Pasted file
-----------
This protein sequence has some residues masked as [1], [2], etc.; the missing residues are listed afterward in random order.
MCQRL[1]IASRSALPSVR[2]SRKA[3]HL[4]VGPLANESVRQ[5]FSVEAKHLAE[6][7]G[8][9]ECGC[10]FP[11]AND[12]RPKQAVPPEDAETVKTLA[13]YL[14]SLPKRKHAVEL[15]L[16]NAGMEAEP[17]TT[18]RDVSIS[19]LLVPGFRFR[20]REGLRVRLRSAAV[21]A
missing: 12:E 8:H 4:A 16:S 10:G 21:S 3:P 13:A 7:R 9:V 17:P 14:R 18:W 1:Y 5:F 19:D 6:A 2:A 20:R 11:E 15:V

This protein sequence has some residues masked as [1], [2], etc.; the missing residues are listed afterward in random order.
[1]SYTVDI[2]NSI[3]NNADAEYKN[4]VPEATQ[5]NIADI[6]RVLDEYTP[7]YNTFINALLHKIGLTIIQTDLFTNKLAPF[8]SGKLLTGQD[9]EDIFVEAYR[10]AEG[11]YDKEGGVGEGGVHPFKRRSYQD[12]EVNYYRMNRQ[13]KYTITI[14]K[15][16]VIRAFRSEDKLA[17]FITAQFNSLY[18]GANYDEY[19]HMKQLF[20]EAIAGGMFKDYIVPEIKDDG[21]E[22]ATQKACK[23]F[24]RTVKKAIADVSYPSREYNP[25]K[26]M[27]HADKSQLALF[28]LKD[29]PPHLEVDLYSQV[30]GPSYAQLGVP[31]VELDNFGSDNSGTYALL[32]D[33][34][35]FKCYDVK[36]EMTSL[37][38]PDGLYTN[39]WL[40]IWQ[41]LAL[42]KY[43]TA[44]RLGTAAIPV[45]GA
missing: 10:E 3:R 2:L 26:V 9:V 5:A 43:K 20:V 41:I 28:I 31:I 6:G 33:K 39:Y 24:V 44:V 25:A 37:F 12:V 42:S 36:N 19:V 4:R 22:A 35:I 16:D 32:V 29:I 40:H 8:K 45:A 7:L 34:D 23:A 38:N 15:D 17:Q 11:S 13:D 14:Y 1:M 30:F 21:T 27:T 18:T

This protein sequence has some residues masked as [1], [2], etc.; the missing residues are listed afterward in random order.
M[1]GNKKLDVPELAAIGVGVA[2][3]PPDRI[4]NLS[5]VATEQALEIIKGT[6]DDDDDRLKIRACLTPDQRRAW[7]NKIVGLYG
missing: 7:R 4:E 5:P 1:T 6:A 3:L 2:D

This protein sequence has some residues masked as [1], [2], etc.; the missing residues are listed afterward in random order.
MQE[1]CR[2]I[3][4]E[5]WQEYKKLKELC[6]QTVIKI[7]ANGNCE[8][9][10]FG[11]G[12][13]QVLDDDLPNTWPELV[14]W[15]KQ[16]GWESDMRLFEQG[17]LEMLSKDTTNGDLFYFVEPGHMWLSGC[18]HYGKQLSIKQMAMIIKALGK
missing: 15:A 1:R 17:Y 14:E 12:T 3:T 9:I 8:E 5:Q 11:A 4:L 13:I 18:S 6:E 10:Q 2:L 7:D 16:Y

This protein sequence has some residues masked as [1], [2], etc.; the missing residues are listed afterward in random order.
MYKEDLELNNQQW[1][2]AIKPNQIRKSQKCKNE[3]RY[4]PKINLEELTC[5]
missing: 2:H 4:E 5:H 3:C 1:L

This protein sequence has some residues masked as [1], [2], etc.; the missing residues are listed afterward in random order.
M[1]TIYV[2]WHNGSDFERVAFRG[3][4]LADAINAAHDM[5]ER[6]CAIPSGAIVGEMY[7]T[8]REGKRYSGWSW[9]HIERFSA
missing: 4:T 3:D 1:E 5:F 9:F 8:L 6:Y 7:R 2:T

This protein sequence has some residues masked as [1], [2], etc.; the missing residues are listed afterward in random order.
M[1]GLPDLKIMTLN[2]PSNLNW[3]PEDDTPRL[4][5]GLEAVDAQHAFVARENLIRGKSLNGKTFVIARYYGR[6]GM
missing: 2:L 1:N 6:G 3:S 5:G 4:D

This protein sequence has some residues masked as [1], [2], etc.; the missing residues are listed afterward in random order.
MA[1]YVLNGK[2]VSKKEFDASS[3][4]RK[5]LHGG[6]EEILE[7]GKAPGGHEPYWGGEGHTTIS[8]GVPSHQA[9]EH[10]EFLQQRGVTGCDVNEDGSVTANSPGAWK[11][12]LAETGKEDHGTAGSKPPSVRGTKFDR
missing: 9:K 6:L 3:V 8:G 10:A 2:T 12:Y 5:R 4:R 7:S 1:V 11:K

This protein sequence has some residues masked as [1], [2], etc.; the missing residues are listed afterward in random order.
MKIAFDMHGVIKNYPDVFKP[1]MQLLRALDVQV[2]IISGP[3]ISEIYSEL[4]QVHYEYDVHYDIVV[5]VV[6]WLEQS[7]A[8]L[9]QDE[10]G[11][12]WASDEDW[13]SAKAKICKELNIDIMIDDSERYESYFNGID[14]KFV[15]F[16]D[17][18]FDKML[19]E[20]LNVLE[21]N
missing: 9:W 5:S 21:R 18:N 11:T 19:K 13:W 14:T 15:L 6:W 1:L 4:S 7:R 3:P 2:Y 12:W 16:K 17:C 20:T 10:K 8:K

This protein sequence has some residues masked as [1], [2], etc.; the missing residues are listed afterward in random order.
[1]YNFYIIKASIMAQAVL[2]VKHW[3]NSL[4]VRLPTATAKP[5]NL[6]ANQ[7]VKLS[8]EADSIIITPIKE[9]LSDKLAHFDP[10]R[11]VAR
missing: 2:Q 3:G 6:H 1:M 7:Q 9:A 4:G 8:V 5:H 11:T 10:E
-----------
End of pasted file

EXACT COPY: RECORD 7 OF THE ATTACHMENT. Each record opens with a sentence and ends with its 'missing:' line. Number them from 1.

This protein sequence has some residues masked as [1], [2], etc.; the missing residues are listed afterward in random order.
M[1]GLPDLKIMTLN[2]PSNLNW[3]PEDDTPRL[4][5]GLEAVDAQHAFVARENLIRGKSLNGKTFVIARYYGR[6]GM
missing: 2:L 1:N 6:G 3:S 5:G 4:D